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'Half of children globally don't know about Convention on the Rights of the Child'

ANI | Updated: Nov 19, 2019 07:45 IST

New Delhi [India], Nov 19 (ANI): Half of the children globally do not know about the Convention on the Rights of the Child, despite being the most widely ratified human rights treaty in the world, according to a report by NGO Educo.
In a report, 'The Small Voices Big Dream global', the Educo global noted that countries are not complying with their commitment to promote the convention. The report surveyed 5500 children from across 15 countries around the world using global tendencies.
Yukiko Yamada, Advocacy Director at Educo said: "It is an unacceptable situation. Article 42 of the Convention demands that states actively promote children's rights to the whole of society."
"However, half of the children do not know about this text or what it is for. This figure is a clear sign that governments have not taken children's rights seriously since the convention was approved 30 years ago. There is no excuse that justifies this attitude. It is time for states to fulfil their obligations."
The report by Educo and ChildFund also revealed that there are more children that know about the convention in impoverished countries (61 per cent of those surveyed) than in countries with a better economic situation (33.7 per cent).
"It is vital that children who live in places where there is a higher level of inequality know about the convention, because inequality mainly affects children, and does so to a greater extent. If we want to achieve fairer and more equal societies, it is fundamental that we all know about children's rights. And we must act now. Children, especially the most vulnerable ones, cannot wait another 30 years," Yamada said.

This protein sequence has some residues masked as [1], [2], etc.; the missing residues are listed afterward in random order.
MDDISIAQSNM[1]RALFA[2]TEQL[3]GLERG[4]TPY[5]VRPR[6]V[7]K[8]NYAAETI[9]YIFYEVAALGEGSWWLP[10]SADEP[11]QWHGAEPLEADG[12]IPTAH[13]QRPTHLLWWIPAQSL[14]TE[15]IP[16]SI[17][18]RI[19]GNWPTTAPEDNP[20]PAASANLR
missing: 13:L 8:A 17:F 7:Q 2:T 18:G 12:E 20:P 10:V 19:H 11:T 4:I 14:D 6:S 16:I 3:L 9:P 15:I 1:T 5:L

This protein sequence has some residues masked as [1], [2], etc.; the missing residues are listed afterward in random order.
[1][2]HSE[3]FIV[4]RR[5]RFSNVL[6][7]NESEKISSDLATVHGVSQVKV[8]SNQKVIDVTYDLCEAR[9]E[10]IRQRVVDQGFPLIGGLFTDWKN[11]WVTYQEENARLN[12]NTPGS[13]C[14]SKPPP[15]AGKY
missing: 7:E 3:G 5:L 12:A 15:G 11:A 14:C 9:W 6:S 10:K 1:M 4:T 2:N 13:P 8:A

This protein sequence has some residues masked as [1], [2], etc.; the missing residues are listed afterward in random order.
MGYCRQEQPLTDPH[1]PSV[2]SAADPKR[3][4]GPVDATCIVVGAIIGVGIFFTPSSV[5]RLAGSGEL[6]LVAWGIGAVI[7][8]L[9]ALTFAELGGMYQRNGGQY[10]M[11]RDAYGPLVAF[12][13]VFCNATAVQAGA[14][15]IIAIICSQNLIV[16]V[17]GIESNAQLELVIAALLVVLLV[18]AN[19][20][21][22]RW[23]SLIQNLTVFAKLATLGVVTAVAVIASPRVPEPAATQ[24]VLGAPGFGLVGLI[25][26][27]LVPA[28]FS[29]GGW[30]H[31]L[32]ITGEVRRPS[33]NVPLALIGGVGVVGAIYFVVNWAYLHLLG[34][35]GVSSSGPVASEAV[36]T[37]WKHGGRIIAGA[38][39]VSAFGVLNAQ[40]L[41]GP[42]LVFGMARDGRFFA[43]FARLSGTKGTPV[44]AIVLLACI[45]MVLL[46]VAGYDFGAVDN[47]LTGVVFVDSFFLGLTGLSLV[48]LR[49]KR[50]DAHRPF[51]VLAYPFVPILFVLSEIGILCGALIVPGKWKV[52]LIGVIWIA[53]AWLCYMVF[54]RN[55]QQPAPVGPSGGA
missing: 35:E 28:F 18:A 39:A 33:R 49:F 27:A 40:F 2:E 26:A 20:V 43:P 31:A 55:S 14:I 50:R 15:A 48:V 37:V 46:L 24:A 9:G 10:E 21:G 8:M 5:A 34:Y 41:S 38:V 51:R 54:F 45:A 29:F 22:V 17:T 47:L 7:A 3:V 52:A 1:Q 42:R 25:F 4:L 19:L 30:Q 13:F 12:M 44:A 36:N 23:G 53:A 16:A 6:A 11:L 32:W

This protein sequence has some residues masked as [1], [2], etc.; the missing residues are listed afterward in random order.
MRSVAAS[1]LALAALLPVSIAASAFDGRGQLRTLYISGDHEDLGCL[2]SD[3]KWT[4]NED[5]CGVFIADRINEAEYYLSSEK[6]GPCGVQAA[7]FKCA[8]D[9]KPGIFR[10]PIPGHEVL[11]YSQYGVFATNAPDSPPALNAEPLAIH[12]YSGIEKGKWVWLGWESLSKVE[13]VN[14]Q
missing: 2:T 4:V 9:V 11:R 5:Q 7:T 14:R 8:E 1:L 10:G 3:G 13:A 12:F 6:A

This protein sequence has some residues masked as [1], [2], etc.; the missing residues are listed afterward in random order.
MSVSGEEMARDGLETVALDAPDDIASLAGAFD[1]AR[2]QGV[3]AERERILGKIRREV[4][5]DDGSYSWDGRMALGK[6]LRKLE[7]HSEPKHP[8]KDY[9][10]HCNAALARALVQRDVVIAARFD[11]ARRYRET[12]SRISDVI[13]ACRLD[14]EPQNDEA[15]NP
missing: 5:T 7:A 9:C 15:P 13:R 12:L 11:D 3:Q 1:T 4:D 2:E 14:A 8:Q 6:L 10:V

Although children do not know about the convention, they are aware that they have rights, as declared by 71 per cent of the children interviewed. However, 39.2 per cent think that adults do not know about or respect their rights.
The study also showed that half of the children surveyed in the global report also say that adults do not listen to their opinions regarding issues that are important to them.
"Defending children's rights begins with listening to them. They have a lot to say, lots of ideas to contribute. Which is why it is vital to promote their participation in the decisions that affect them, and create appropriate spaces for that to happen. Participation begins by showing them that they have the right to give their opinion and be listened to, as stated in the convention," Yamada said. (ANI)

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